The construction industry is one of the biggest contributors to carbon dioxide emissions which leads to global warming and climate change. However, scientists have come up with a groundbreaking solution to make building materials more environmentally friendly by storing carbon dioxide in them. A recent study presented at the spring meeting of the American Chemical Society has shown promising results in the development of a composite decking material that not only stores more carbon dioxide than is emitted during its manufacturing process but is also cost-effective and meets building codes.

Traditional construction materials contribute significantly to energy-related carbon emissions, with buildings alone responsible for 11% of these emissions globally. While sustainable alternatives like recycled or plant-derived products have been explored, they often come with a higher price tag or cannot match the properties of traditional materials in terms of strength and durability. This is where carbon-negative composites come into play, offering a viable solution to offset carbon emissions in the construction industry.

The Innovation Behind Carbon-Negative Composite Decking

Composite decking, a multibillion-dollar industry, is a popular choice for outdoor structures due to its durability and resistance to UV radiation. Typically made from a combination of wood chips or sawdust and plastic, such as high-density polyethylene (HDPE), composite decking can be enhanced by using fillers that would otherwise be considered waste products. Researchers have successfully incorporated low-quality brown coal and lignin, a byproduct of papermaking, as fillers in decking composites by adding ester functional groups to their surfaces.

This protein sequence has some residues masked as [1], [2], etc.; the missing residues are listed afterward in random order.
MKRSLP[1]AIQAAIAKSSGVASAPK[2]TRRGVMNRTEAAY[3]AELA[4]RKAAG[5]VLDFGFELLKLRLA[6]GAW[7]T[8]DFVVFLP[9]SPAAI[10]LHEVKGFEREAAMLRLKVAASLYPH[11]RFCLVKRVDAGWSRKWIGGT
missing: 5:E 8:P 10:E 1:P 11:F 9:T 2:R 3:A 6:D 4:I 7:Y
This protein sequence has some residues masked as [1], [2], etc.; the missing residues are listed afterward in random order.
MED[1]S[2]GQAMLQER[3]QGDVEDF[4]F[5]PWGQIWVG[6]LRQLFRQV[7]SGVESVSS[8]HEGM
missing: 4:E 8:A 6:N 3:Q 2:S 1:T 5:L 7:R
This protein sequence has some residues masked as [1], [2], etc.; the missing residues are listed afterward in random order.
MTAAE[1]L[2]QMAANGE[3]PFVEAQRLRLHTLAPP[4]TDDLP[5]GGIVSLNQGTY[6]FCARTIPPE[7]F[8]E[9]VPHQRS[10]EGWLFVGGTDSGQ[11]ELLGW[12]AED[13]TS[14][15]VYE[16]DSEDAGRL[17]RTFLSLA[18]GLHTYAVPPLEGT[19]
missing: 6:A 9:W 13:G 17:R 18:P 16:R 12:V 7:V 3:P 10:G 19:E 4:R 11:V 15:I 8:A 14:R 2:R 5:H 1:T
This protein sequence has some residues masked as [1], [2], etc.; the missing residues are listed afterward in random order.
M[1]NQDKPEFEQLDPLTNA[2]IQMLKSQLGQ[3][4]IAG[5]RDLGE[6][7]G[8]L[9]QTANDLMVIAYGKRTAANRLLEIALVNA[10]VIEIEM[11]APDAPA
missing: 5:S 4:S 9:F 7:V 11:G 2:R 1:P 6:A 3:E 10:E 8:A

The Science Behind It All

By surface-treating lignin and coal particles with esters, which are a captured form of carbon dioxide, the research team has achieved heightened environmental friendliness in the composite material. Through a chemical reaction that bonds carbon dioxide to phenol groups abundant in lignin and coal, the composite decking material now contains 2–5% carbon dioxide by weight. The resulting composites, manufactured using a specialized friction extrusion process, offer both mechanical performance and environmental sustainability that meet international building standards.

The carbon-negative composite decking developed by the research team not only outperforms traditional composite boards in terms of CO2 storage but also comes with a price advantage. These innovative boards are 18% cheaper to produce than standard decking composites, offering a cost-effective and environmentally friendly alternative for builders. If widely adopted, the researchers estimate that replacing all decking in the U.S. with their carbon-negative composites could sequester 250,000 tons of CO2 annually, equivalent to the emissions of 54,000 cars.

Future Outlook

As the researchers continue to refine their composite formulations and test new properties, the potential for carbon-negative composites extends beyond decking materials. The team envisions a range of building supplies, from fencing to siding, being developed using the same carbon-negative technology. With plans to commercialize their decking boards in the near future, the prospect of carbon-negative building materials being readily available to consumers is closer than ever.

Technology

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